No, urban gardens of all kinds are proliferating for all kinds of environmental reasons...What an awful shame this is...Is it wise to have these refineries so close to populations in the first place?
It'll be a great day when all these dirty refineries are rendered obsolete.

Posted by Daniele E. on Aug. 10, 2012 @ 1:05 pm

has been there 100 years, the city grew up around it.

Posted by matlock on Aug. 12, 2012 @ 2:05 am

100 years ago, a lot of things were considered acceptable which no longer are. 100 years ago, it was acceptable to not only belch filth into the air and poison the people around you, but it was acceptable to work people 6 days a week without overtime, employ child labor, and regularly have accidents that killed people as part of your business plan.

These things are no longer acceptable in the 21st century, though the owners of these corporations act as if they should be. It's no defense to say that they've operated a certain way for 100 years, and because of that, we should tolerate their negligence and criminality in perpetuity. If Chevron is unwilling to follow 21st century safety standards to ensure the health of the surrounding community, they need to be closed down.

Posted by Greg on Aug. 12, 2012 @ 7:57 am

who moves in next to a bar and complains about the noise.

Your whole troll is off topic by the way, and just plainly out of touch.

You own a car last I heard by the way, does it run on magical thinking too?

Posted by matlock on Aug. 12, 2012 @ 11:50 am

You don't have any valid point to make, which is why you have to use some of the weakest rhetorical tools.

*Your* troll is off topic: this *isn't* about noise abatement law violations, no matter how justified or unfair; because noise *only* affects people within a predictably limited range of where it is generated, and only on a short term basis.

And the crack about owning a car is fully absurd on at *least* one level: it posits that nobody who uses any product is justified in expressing an opinion regarding the safety conditions and environmental costs tolerated by the product's manufacturers.

Only industry lobbiests should have an opinion, right Mr. Moderate? No law for any industry!

lillipublicans©, often impostered, less frequently equaled.

Posted by lillipublicans© on Aug. 12, 2012 @ 1:00 pm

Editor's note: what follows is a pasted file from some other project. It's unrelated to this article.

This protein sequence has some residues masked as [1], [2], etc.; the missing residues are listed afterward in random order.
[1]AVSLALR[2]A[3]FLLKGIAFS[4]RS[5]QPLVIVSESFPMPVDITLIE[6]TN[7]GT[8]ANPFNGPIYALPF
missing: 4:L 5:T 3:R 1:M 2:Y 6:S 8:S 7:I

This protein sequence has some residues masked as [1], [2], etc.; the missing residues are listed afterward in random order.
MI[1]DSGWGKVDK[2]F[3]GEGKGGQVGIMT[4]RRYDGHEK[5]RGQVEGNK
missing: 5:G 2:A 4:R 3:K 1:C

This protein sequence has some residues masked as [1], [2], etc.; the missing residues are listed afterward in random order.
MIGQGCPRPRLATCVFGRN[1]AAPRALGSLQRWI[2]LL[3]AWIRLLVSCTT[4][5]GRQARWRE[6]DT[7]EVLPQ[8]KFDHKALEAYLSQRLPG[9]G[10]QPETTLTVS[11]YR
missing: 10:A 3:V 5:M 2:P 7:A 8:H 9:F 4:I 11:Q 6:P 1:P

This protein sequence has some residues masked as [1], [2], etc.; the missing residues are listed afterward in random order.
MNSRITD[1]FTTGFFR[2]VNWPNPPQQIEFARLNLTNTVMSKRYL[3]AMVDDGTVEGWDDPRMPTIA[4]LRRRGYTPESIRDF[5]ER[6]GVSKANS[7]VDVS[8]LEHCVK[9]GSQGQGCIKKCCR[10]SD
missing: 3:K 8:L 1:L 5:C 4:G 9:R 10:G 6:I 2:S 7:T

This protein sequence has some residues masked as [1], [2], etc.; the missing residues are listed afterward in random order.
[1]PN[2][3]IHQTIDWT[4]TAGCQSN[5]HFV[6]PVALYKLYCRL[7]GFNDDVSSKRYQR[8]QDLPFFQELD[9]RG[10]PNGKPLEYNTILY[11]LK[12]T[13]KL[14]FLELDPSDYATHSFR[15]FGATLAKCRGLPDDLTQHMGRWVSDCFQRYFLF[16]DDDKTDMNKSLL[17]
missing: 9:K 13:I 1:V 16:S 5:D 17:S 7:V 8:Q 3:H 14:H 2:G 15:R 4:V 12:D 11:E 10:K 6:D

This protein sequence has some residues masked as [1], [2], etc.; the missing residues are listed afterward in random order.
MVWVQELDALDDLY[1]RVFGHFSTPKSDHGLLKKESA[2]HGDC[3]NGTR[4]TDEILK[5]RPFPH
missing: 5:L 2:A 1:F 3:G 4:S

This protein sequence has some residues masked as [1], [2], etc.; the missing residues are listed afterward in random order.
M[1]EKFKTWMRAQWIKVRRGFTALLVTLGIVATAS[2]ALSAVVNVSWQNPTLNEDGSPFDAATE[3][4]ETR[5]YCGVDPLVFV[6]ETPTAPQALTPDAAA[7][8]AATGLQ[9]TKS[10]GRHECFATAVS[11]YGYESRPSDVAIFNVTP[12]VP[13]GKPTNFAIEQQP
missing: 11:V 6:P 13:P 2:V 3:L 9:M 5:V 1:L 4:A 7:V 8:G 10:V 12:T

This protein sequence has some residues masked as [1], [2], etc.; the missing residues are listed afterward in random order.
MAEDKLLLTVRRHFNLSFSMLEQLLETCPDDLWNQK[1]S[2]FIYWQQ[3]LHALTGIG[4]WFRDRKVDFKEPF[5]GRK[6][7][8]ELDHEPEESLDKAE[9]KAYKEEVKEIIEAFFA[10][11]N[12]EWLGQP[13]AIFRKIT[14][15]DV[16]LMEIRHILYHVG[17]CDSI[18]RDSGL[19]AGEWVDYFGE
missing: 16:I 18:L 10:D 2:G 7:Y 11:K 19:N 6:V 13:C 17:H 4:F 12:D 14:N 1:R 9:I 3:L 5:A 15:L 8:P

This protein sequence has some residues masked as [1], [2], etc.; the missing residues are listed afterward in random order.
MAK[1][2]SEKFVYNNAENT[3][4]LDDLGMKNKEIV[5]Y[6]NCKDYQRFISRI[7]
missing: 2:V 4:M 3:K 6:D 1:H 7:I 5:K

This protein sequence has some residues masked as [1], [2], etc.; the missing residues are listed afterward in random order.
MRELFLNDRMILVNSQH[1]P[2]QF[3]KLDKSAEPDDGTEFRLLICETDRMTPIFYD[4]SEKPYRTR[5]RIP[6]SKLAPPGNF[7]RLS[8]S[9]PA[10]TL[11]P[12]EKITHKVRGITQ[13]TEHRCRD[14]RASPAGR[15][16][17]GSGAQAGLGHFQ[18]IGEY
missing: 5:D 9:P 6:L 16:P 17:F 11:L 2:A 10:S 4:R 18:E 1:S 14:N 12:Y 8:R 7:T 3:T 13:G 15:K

Posted by matlock on Aug. 12, 2012 @ 6:38 pm

You post on here probably eight times a day. You're on here maybe 10 hours a week.. You have created your own super rad tag line, because you care that much about your SFBG persona.

And all your rambling has never, ever changed a single fucking vote. You have made no difference. The time you spent on here could have been spent fundraising, volunteering.. doing *something*. Tell me I'm a troll, or a right winger, call me names until you run out of them.

But yeah... you don't *fucking matter*.

Posted by Guest on Aug. 12, 2012 @ 8:15 pm

Oh, I feel so bad!

I must at least be important to *you*, since you took the time to complain. That's nice. Thaks.

...and I see you've used the asterisks-for-italics style I like to use. I shouldn't even think of it as flattering since I copied the idea from someone else myself of course, and I know I'm supposed to be feeling badly anyway.

Anybody heard from Spitonreagan recently?
lillipublicans©, often impostered, less frequently equaled.

Posted by Guest on Aug. 12, 2012 @ 9:48 pm

claimed that those doing so had no credibility!

Woo hoo, chalk one up for the good guys.

Posted by lillipublicans© on Aug. 13, 2012 @ 8:21 am

(...but we can change that.)
That is what I heard, Matlock (that the city grew up around it). Nevertheless:

Just another example of how $$ trumps caring....But wait--they *do* care, it's just that they care more than people.

Same old same old...Soon, we'll hear about another oil spill, cause it's overdue.

You have to regulate these multi-national corporations up the wazoo, otherwise, it's all about the money.

Just sayin', Matlock.

But things are changing, slowly but's all about people power...

Posted by Daniele E. on Aug. 13, 2012 @ 3:00 pm

Holy shit.

Posted by bored reader on Aug. 12, 2012 @ 10:28 pm